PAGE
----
Premature babies celebrate ‘NICU grad’ day on discharging from hospital, giving hope to other parents!

Nurses at a hospital in North Carolina have come up with an innovative idea of celebrating a new milestone for babies discharged from the Neonatal Intensive Care Unit (NICU).

For the last six months, 28-year-old Melissa Jordan, a neonatal nurse at CaroMont Regional Medical Center in North Caroline, along with her colleagues,  has been holding graduation ceremonies for babies leaving the NICU. The babies who stayed in the NICU were born six or more weeks premature.

Courtesy of CaroMont Health

For the ceremonies, besides being given “full honors,” each NICU grad receives a personalized graduation cap and portrait, the Buzzfeed reported.

The cap is made of foam sheets with a message that indicates the number of days the baby has stayed in NICU and that the baby has a whole life-time ahead.

Melissa got the idea of holding a ceremony when she saw one baby, who had stayed in NICU for over two months, was given an onesie with words “NICU grad” written on it by his parents.

©Facebook | Bella Baby Photography

“The day he got discharged, we gathered staff and we went in singing and dancing and gave him his cap — and his parents just smiled ear to ear — that’s when we knew it was something we wanted to keep doing for other families,” she recalled the day they held the first ceremony.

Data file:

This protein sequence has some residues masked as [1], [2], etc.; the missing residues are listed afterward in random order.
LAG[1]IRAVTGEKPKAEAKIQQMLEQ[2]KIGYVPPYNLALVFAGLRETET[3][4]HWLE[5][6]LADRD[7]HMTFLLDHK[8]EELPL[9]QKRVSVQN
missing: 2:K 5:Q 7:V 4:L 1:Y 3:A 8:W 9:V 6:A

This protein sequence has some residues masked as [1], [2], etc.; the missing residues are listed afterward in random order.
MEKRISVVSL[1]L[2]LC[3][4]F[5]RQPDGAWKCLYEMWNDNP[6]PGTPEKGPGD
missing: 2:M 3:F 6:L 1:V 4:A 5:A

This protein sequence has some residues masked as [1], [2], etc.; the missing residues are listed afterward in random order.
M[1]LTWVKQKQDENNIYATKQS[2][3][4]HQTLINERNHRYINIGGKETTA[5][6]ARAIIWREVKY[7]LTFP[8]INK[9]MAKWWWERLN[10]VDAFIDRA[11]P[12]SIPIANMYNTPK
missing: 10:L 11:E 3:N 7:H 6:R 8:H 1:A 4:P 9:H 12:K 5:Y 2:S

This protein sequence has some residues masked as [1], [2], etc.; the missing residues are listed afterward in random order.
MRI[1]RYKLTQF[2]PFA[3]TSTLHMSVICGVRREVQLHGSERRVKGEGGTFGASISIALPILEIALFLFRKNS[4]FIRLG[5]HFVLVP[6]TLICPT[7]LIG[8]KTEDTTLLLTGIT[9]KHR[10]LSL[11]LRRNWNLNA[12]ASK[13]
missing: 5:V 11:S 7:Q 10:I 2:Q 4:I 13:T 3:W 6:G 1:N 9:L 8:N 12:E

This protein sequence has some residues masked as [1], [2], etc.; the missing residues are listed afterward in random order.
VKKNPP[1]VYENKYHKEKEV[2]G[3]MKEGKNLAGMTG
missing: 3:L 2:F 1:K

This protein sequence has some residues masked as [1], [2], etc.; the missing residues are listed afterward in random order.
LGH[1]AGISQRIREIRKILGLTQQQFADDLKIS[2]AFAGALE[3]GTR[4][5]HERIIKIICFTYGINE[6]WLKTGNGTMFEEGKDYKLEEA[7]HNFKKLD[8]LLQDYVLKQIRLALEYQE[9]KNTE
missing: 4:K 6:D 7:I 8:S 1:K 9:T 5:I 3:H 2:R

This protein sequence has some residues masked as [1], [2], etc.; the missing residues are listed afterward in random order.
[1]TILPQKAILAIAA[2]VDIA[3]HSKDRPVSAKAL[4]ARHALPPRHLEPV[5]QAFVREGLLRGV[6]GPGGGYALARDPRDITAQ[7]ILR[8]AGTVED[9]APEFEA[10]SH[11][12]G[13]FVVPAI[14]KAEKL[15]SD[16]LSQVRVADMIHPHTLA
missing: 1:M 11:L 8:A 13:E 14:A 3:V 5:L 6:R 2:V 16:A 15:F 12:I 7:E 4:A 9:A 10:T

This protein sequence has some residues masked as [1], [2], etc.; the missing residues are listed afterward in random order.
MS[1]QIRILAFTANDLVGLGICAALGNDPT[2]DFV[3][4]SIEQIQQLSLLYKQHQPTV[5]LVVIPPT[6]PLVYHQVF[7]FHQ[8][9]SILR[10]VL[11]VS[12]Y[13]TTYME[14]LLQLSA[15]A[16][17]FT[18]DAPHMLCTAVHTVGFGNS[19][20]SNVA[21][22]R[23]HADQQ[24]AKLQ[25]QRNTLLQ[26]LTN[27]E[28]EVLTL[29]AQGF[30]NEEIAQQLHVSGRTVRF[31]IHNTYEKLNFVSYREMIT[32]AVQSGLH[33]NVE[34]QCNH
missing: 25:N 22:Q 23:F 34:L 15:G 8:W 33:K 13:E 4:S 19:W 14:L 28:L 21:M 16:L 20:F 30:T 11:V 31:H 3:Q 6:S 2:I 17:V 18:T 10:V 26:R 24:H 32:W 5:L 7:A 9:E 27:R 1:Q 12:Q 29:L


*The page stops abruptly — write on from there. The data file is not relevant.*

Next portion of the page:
Courtesy of CaroMont Health

“When I started the program, I called Bella Baby Photography—they take pictures of all our babies going home—and asked if they could come photograph the NICU grads, and the photographer actually offered to give these pictures to the parents free of charge,” she said.

Not all babies get to have the ceremonies. Melissa said, “It’s just for babies born at 34 weeks of gestation or earlier—or 6 weeks premature—so they’ve been at the NICU for a while, and when they leave it’s a huge accomplishment not only for the baby but parents as well.”

“Leaving the NICU can be joyful but also scary and nerve-racking, so this was our way of bringing a little normalcy to taking the baby home,” she added.

To date, 14 babies have graduated, including three sets of twins. Melissa and her colleagues have a small wish: “Eventually, we hope to make a wall of graduates with these photos because it can also help give new parents in the NICU a little hope and reassurance,” she said.

Photos credit to: Bella Baby Photography

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